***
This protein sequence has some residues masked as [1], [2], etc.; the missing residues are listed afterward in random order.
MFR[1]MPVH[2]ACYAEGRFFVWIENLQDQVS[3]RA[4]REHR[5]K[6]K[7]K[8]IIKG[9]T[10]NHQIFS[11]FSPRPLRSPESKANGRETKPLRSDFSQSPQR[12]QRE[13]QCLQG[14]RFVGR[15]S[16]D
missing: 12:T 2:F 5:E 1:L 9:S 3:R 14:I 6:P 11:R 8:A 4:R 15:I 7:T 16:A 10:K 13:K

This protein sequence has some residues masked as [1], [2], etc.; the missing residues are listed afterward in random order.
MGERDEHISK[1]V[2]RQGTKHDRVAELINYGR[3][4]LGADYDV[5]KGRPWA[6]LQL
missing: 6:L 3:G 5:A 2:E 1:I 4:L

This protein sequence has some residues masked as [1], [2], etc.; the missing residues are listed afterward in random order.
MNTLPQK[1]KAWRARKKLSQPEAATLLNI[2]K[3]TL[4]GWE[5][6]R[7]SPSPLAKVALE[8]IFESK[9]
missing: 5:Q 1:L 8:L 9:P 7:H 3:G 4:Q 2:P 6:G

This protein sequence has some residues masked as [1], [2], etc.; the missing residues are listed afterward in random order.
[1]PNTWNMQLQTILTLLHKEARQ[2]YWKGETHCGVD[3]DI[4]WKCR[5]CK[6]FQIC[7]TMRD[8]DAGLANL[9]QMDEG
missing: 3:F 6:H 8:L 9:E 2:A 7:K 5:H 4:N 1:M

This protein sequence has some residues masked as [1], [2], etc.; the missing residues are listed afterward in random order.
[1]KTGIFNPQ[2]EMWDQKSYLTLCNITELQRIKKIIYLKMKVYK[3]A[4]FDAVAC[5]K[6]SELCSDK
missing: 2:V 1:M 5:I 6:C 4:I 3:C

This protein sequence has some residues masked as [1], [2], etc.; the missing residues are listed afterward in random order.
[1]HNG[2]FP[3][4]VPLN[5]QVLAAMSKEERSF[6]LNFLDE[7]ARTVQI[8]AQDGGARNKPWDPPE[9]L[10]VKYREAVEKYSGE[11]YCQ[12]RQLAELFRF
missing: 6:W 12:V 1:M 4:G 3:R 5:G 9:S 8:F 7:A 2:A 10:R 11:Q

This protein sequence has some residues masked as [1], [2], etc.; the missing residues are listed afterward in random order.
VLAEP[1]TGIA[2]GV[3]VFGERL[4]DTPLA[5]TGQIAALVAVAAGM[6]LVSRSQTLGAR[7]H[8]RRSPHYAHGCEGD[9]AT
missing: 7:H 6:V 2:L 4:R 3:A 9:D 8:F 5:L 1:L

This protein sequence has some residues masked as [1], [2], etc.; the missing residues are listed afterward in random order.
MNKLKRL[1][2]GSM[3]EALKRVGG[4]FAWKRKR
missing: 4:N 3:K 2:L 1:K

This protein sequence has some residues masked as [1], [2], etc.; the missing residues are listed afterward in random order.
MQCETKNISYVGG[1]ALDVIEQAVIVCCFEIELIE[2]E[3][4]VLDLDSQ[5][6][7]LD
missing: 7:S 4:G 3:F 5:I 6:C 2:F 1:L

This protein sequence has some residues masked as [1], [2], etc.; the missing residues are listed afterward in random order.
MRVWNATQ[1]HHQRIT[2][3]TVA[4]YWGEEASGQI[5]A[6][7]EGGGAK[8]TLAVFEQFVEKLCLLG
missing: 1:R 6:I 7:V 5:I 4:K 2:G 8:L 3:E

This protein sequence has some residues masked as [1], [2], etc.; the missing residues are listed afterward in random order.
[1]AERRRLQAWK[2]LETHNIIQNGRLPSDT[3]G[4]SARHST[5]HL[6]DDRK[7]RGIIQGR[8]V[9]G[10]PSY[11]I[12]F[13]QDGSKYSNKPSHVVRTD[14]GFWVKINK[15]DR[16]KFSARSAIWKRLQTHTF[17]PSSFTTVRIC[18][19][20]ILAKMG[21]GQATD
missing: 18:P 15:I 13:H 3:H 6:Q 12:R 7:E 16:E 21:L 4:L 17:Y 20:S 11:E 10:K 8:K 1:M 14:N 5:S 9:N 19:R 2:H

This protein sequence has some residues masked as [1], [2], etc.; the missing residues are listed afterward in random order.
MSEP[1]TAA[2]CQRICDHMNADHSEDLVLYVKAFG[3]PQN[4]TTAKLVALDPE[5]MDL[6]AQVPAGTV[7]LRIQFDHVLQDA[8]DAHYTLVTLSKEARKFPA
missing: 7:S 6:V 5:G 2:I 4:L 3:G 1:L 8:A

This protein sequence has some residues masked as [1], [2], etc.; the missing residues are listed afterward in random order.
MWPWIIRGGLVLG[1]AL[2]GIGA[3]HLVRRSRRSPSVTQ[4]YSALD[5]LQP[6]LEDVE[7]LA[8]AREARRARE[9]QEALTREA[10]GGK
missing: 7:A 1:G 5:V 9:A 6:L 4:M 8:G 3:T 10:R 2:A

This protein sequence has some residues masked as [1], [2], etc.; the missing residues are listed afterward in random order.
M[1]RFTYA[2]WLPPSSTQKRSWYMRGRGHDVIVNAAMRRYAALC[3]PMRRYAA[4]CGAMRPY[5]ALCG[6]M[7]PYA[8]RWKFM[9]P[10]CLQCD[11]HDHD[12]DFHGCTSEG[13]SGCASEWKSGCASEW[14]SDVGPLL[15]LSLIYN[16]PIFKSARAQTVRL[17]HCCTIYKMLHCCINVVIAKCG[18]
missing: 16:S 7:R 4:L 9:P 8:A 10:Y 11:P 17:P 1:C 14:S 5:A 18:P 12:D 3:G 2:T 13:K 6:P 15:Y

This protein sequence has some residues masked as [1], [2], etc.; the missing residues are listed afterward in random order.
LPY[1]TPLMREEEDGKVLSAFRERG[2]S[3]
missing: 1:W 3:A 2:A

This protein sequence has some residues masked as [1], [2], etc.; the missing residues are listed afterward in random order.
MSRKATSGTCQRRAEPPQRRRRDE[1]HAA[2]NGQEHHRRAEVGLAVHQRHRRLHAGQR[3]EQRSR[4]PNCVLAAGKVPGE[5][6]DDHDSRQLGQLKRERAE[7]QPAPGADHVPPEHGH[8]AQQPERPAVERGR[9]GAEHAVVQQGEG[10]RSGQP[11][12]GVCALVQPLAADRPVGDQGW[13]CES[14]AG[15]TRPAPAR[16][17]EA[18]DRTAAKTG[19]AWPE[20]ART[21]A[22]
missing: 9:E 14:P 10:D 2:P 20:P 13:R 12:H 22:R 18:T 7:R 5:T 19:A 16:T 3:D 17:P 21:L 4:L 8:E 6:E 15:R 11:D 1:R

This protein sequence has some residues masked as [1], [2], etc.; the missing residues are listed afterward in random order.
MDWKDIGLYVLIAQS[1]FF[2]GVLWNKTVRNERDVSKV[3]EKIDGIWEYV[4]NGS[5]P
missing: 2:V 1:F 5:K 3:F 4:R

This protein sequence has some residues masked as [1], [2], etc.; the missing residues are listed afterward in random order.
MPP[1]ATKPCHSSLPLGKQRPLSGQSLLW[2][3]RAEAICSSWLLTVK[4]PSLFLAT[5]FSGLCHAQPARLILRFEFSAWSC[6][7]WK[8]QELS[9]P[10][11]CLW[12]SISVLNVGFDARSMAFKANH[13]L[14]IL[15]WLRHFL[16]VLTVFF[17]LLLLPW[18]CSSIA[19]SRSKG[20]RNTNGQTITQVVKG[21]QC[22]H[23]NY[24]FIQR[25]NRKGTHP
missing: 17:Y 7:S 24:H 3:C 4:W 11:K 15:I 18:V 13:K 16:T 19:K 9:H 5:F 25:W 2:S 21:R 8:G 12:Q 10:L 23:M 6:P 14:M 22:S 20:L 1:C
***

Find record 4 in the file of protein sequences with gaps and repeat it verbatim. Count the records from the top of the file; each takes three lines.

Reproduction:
This protein sequence has some residues masked as [1], [2], etc.; the missing residues are listed afterward in random order.
[1]PNTWNMQLQTILTLLHKEARQ[2]YWKGETHCGVD[3]DI[4]WKCR[5]CK[6]FQIC[7]TMRD[8]DAGLANL[9]QMDEG
missing: 3:F 6:H 8:L 9:E 2:A 7:K 5:H 4:N 1:M